When the board of Trustees announcedvthat Elizabeth Zinser, the only hearing candidate, had won, they were furious. They marched down to meet Jane Spilman, the board chair of the board of trustees to find out why a deaf president wasn't chosen, and they were met with the rude response of "Deaf people are not able to function in a hearing world."
After the outrageous comments and actions, the students decided to protest by parking their cars at the university's entrance and posting their demands on them. The students wanted the rude Spilman to resign, the president Zinser to resign and a deaf president selected, the amount of deaf people on the board o ftrustees be increased to atleast 51%, and for no reprisals against any protestors.
The story wasn't just making local news, but people were fighting nationwide for the discrimination the deaf community faced. Zinser went to meet the 4 students leading the protest, Bridgette Bourne, Jerry Covell, Greg Hilbok, and Tim Rarus, and they all urged her to resign, but she refused.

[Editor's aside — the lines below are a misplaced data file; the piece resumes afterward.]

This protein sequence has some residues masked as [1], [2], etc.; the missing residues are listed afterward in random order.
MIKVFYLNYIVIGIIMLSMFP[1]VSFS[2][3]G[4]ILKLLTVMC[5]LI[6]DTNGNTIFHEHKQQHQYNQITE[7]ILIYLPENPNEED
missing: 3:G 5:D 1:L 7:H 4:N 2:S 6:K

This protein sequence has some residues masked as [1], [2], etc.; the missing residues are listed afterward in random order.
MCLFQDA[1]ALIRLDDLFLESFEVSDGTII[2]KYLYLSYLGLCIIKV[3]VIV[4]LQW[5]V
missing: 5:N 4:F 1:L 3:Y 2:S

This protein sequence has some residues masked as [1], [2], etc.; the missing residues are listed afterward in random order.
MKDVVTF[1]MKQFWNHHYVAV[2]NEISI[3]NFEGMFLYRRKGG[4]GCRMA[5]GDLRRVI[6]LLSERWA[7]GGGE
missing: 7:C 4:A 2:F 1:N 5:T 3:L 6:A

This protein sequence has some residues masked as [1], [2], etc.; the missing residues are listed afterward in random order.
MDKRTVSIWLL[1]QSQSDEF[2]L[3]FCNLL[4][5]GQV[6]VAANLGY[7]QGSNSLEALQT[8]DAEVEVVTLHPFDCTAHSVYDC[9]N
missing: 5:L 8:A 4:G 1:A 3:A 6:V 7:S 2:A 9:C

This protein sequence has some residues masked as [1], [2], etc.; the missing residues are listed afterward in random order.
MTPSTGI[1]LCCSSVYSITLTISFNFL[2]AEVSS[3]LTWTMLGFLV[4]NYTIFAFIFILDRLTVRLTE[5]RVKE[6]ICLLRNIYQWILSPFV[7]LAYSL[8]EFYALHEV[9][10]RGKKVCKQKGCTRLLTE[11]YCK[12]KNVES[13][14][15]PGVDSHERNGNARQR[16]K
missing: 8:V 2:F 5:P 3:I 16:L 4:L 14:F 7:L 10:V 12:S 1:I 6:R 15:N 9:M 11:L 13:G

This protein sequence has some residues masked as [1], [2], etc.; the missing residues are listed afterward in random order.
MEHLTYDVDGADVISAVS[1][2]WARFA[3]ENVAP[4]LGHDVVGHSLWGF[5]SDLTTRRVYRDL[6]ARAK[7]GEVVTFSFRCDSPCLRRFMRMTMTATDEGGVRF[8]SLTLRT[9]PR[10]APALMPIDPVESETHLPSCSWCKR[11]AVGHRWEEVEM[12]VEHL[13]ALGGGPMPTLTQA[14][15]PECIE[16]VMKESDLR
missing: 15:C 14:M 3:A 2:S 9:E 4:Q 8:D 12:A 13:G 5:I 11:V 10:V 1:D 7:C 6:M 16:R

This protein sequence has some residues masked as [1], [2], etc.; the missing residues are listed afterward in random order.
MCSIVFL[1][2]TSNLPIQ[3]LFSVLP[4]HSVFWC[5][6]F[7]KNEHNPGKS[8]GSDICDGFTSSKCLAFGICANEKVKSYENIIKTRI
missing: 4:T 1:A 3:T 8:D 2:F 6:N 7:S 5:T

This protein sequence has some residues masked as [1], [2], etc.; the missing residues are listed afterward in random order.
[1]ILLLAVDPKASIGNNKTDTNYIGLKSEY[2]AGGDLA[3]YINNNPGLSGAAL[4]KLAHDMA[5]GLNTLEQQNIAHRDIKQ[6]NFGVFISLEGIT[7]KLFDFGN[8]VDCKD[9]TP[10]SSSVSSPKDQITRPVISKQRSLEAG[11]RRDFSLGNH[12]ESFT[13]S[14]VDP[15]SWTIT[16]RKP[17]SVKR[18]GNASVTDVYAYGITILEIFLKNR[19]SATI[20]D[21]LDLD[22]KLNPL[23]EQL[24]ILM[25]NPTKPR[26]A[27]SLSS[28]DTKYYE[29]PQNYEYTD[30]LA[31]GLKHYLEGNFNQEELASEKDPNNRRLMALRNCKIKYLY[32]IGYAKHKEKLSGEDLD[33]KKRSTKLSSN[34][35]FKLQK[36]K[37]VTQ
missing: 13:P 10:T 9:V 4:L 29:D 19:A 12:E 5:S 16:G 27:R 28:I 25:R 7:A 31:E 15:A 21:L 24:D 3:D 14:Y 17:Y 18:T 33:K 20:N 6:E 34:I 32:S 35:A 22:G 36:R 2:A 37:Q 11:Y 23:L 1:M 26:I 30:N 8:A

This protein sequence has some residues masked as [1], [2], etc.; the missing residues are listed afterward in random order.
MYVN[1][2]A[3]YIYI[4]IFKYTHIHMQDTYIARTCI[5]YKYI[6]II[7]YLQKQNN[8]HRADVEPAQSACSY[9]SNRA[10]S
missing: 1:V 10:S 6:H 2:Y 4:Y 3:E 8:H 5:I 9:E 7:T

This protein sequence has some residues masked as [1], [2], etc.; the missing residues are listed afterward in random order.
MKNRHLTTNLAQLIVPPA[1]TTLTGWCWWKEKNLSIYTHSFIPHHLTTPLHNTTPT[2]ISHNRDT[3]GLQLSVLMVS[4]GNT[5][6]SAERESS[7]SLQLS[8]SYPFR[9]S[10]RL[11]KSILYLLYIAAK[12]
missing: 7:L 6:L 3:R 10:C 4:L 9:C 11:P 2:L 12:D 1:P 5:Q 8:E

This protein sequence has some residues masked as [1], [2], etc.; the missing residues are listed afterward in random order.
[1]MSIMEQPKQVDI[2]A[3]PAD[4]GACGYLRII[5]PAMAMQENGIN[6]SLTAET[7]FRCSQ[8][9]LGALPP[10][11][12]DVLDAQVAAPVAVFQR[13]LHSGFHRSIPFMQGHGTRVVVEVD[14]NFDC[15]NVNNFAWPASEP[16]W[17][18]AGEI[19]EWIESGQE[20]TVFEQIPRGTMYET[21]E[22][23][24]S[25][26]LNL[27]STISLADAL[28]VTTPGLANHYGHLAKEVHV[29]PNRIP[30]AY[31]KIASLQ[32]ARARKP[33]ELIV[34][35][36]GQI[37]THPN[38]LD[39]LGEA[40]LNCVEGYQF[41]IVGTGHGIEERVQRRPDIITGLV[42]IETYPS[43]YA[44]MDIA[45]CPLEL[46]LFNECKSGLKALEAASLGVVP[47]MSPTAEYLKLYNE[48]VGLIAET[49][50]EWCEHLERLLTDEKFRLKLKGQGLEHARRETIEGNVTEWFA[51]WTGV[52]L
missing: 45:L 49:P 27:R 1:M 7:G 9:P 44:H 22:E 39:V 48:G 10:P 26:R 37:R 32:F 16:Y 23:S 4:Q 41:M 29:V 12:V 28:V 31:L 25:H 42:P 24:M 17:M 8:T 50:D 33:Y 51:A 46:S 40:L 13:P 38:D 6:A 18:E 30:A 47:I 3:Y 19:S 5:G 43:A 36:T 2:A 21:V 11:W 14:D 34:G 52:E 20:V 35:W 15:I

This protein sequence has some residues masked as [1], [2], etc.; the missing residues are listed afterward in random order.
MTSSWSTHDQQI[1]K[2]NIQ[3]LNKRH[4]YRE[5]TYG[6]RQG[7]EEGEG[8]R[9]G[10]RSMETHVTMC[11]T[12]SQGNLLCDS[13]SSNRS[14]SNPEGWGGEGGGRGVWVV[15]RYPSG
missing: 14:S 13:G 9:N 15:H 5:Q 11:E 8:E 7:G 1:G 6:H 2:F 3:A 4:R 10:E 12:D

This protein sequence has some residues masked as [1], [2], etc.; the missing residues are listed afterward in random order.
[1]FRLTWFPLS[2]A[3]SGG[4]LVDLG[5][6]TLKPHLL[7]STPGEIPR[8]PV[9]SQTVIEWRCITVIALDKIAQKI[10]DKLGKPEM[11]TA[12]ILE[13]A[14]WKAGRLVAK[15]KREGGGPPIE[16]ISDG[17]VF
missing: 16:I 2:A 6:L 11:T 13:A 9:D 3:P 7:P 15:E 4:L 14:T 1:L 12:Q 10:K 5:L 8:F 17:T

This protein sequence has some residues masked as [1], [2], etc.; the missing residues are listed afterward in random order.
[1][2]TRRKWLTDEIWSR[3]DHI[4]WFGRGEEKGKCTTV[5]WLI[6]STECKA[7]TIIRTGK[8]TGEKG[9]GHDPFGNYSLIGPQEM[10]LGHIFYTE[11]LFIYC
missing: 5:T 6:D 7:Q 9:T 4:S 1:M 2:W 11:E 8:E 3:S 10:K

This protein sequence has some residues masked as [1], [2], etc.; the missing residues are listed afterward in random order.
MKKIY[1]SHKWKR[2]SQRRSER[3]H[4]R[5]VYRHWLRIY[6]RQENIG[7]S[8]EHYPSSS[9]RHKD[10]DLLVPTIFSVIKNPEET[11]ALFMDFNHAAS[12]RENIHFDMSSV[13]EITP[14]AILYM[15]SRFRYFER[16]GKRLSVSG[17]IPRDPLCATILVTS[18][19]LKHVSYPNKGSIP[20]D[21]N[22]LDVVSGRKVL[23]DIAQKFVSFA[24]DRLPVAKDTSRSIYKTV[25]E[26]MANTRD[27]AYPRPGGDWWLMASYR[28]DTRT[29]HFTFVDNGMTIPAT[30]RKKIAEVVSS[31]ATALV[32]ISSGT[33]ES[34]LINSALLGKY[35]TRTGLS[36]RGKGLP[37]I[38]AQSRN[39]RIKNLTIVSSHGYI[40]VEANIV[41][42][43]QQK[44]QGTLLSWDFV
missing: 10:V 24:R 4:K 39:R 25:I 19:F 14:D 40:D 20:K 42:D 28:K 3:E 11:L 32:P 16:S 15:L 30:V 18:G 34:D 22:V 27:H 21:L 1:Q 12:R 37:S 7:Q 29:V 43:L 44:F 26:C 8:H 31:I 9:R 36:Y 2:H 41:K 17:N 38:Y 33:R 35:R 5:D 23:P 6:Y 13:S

One of the student leaders, Greg Hilbok, was featured on ABC's Good Morning America. Later, the students learned that Zinser and Spilman were hoping to force their way into the campus, so they blocked the entrance with buses and deflated the tires. I King Jordan, one of the presidential candidates, retracted his respect for Zinser and now believed that the protest was justified. And later that night, Zinser announced her resignment.
When the news of Zinser's resignment spread, students were ecstatic, but not totally satisfied. The would wear buttons with 3 1/2 on them stating that only 3 and a half of their suggestions were met. Later that day at noon, a scheduled march to the Capitol Building took place, and recieved support from congressman Steve Gunderson.
On day 7, the students rested and visited an art festival.